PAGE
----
More residents in professionally managed apartments paid their rent this month than in December, but they still trail the number of renters who paid a year ago, according to new figures from a multifamily industry advocacy group.
About 76.6% of apartment residents had made full or partial payments toward their January rent by the 6th of the month, according to data from the National Multifamily Housing Council, a Washington, D.C.-based group that represents 11.3 million professionally managed multifamily units in the United States.
That reflects a 1.2 percentage point increase over the number of renters who paid their December rents, according to the data, but represents a 1.7 percentage point decrease in those who paid January rent before the pandemic created widespread economic uncertainty.
“While there is light at the end of the tunnel with the rollout of vaccines, the country and the multifamily industry continue to face steep challenges,” Doug Bibby, NMHC president, said in a statement.
Rental payment patterns have hovered stubbornly around 75% of tenants paying their apartment rent since the pandemic began in March, creating a surge in unemployment as well as in residential eviction moratoriums to help protect struggling renters.
December was the worst month for rental payments during the health crisis, as about 75.4% of renters made payments toward their rent by the 6th of the month. That compares to the best month for rental payments, which came in June, when roughly 80.8% of apartment dwellers made full or partial payments, according to the data.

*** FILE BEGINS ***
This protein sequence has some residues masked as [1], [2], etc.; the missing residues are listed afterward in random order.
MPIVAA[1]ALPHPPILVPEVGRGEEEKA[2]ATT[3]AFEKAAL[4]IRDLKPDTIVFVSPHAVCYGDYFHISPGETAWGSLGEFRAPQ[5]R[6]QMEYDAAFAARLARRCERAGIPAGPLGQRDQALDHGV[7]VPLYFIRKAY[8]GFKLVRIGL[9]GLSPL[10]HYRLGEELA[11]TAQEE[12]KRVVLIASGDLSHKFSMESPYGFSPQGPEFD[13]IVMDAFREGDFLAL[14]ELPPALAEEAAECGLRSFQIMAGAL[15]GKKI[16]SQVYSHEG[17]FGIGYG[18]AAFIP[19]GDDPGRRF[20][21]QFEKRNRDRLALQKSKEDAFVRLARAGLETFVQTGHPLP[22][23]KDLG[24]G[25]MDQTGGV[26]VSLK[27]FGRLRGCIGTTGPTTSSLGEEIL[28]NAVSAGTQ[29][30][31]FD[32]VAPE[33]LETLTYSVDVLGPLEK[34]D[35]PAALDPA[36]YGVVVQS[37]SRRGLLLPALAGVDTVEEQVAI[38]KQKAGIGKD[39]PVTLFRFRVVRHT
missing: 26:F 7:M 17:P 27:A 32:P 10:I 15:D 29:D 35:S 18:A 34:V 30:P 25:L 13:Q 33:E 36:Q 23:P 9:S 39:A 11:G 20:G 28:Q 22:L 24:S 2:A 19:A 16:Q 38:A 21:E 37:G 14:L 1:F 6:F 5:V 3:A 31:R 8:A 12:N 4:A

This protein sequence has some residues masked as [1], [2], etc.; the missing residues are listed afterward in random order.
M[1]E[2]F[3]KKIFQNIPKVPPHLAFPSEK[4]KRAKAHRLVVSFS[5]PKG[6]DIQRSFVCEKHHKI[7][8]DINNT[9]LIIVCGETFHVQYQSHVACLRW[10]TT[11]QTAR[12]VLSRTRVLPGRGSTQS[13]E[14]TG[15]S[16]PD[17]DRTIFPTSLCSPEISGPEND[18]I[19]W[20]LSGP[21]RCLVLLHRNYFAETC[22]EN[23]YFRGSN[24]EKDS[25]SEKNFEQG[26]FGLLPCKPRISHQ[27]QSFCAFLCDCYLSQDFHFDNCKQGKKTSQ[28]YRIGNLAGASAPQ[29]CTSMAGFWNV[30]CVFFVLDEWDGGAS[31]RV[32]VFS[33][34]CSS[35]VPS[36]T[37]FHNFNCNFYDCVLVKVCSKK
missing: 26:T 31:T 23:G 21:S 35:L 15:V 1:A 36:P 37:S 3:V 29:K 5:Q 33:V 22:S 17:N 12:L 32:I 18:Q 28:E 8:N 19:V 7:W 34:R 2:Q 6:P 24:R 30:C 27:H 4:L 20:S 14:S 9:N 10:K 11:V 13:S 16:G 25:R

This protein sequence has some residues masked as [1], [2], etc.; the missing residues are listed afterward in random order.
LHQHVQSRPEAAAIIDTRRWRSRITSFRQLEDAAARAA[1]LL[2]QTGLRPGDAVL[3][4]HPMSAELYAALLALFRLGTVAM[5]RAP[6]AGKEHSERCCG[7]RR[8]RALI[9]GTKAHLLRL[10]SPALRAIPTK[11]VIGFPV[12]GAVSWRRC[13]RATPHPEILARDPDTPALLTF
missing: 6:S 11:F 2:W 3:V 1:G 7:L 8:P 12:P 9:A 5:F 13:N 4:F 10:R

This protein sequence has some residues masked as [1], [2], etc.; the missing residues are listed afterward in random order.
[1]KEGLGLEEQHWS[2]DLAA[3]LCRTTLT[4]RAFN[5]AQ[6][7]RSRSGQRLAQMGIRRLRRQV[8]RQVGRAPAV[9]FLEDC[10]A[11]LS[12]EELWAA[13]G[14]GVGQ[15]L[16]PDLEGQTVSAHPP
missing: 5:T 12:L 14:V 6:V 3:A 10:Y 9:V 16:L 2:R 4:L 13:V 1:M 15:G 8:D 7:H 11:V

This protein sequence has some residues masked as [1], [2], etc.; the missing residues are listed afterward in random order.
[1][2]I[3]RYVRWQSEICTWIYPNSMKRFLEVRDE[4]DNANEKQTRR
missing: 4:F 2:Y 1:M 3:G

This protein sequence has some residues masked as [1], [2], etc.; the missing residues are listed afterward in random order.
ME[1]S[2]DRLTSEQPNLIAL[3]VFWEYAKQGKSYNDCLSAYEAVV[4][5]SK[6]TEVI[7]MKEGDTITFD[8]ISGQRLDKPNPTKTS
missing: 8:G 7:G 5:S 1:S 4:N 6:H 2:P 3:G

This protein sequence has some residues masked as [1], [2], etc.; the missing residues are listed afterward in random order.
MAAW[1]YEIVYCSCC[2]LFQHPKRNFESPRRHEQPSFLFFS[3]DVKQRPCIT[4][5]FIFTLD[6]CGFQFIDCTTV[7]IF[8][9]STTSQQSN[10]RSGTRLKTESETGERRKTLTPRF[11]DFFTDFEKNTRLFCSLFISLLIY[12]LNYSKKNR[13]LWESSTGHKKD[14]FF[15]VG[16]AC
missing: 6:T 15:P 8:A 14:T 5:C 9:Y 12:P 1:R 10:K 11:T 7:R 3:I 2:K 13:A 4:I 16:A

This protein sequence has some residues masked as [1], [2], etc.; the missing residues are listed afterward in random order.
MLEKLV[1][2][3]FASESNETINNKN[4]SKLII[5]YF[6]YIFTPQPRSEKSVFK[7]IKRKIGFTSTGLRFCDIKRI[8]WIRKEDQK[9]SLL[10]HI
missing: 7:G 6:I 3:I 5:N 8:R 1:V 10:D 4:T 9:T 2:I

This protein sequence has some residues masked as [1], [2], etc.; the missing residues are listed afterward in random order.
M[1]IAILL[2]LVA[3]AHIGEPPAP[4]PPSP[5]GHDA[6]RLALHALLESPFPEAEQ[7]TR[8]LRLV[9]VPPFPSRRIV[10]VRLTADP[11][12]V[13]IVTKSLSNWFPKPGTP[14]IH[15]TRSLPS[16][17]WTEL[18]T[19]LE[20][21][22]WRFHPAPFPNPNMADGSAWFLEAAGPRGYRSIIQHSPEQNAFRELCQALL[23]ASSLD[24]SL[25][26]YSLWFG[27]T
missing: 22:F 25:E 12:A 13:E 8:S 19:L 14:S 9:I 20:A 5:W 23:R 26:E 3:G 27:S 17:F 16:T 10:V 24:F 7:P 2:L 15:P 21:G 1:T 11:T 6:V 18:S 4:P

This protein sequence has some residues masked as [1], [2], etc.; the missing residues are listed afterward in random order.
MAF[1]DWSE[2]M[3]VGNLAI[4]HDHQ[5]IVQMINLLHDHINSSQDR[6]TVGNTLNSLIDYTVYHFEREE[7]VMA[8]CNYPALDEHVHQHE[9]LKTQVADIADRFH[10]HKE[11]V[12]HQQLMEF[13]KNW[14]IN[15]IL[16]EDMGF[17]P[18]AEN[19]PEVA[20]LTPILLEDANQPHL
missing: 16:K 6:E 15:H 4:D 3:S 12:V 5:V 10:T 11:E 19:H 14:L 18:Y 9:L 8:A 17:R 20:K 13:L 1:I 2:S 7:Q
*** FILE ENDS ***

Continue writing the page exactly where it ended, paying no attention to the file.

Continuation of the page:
The rate of rental payments in any month may be influenced by a slew of factors, such as closed leasing offices or the effect of stay-home orders on residents being able to pay rent in-person or via mail.
Vaccines that could help to bring an end to the pandemic could also help bring more stability to the multifamily market. As of Jan. 10, more than 150,000 people in the United States have received their two doses of the coronavirus vaccine, according to a survey conducted by The New York Times. And roughly 6.7 million Americans have received their first dose of the vaccine, per the Times.
The NMHC has been advocating for additional government support and stimulus payments that could help more residents pay their rent. Bibby encouraged an efficient rollout of the newest federal COVID relief package that he said included $25 billion in “desperately needed rental assistance as well as expanded unemployment insurance.”
And with President-elect Joe Biden’s inauguration quickly approaching, renters could be poised to receive another stimulus check. Biden is expected to unveil a comprehensive coronavirus relief package that he has said will be “in the trillions of dollars” and is expected to contain measures to send a $2,000 relief check to many Americans.
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